Abstract

http://ssrn.com/abstract=1161775
 


 



Uncertainty, Insurance and the Learned Hand Formula


Peter Z. Grossman


Butler University - College of Business Administration

Reed W. Cearley


Cearley & Thompson

Daniel H. Cole


Indiana University Maurer School of Law; Indiana University School of Public and Environmental Affairs; Indiana University Bloomington - Workshop in Political Theory and Policy Analysis

March 2006

Law, Probability and Risk, Vol. 5, Issue 1, pp. 1-18, 2006

Abstract:     
Law and economics scholars have written extensively about how insurance markets affect the tort system. They have noted the beneficial cost-spreading function of insurance, as well as the detrimental incentive-distorting affects of insurance, stemming from the problems of adverse selection and moral hazard. Surprisingly, however, scholars have overlooked one of the most important salutary functions that insurance serves for the tort system: it provides much of the information that courts need to apply the marginal Learned Hand formula in negligence cases. The Learned Hand formula is an algebraic formula (B = PL), according to which liability turns on the relation between investment in precaution (B) and the product of the probability (P) and magnitude (L) of harm resulting from the accident. If PL exceeds B, then the defendant should be liable. If B equals or exceeds PL, then the defendant should not be held liable. This paper explains precisely how insurance markets collect and disseminate information about the expected values of all three variables in the Hand formula: the probability of accidents, the level of harm and the burden of precaution. This information is available to everyone, including those who choose not to purchase any insurance. Most importantly, in the absence of the information insurance markets provide, parties in many cases would have no way of cost-effectively determining, ex ante, the proper level of care to avoid liability/harm. Consequently, the Learned Hand formula could not effectively operate. This is not to say that the insurance markets provide complete information for making ex ante calculations of the expected value of accidents and avoidance measures. But in many (if not most) cases, insurance provides the best information available. Indeed, as a normative matter, judicial determinations of liability in accident cases might be improved by setting the burden of precaution using insurance market values as a baseline.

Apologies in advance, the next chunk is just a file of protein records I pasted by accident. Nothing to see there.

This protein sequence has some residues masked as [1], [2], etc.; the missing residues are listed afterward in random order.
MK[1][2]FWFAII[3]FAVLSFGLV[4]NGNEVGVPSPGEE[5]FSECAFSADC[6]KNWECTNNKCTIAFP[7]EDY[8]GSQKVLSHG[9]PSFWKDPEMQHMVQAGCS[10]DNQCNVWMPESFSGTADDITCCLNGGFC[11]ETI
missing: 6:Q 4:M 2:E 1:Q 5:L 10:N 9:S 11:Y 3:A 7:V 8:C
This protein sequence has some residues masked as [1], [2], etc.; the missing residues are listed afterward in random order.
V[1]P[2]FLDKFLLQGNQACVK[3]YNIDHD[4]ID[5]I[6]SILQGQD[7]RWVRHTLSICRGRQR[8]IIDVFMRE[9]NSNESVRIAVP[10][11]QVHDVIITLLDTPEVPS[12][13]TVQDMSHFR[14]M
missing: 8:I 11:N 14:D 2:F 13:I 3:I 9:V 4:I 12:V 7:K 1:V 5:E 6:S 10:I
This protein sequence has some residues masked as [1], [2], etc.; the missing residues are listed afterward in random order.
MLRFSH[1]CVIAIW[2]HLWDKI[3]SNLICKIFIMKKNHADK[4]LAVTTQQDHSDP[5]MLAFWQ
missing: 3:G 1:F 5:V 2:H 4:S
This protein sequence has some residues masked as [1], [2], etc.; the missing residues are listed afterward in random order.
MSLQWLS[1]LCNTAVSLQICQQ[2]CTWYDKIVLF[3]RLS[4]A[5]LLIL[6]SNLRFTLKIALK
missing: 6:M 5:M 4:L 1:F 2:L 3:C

Keywords: torts, uncertainty, risk, insurance, negligence, information, learned hand formula

Accepted Paper Series


Not Available For Download

Date posted: July 17, 2008  

Suggested Citation

Grossman, Peter Z. and Cearley, Reed W. and Cole, Daniel H., Uncertainty, Insurance and the Learned Hand Formula (March 2006). Law, Probability and Risk, Vol. 5, Issue 1, pp. 1-18, 2006. Available at SSRN: http://ssrn.com/abstract=1161775 or http://dx.doi.org/10.1093/lpr/mgl012

Contact Information

Peter Z. Grossman (Contact Author)
Butler University - College of Business Administration ( email )
Indianapolis, IN 46208
United States
317-940-9727 (Phone)
Reed W. Cearley
Cearley & Thompson ( email )
220 W. Washington Street
Suite D
Lebanon, IN 46052
United States
Daniel H. Cole
Indiana University Maurer School of Law ( email )
211 S. Indiana Avenue
Bloomington, IN 47405
United States
Indiana University School of Public and Environmental Affairs ( email )
1315 East Tenth Street
Bloomington, IN 47405
United States

Indiana University Bloomington - Workshop in Political Theory and Policy Analysis ( email )
Indiana University Bloomington
Bloomington, IN
United States
(812) 855-4421 (Phone)
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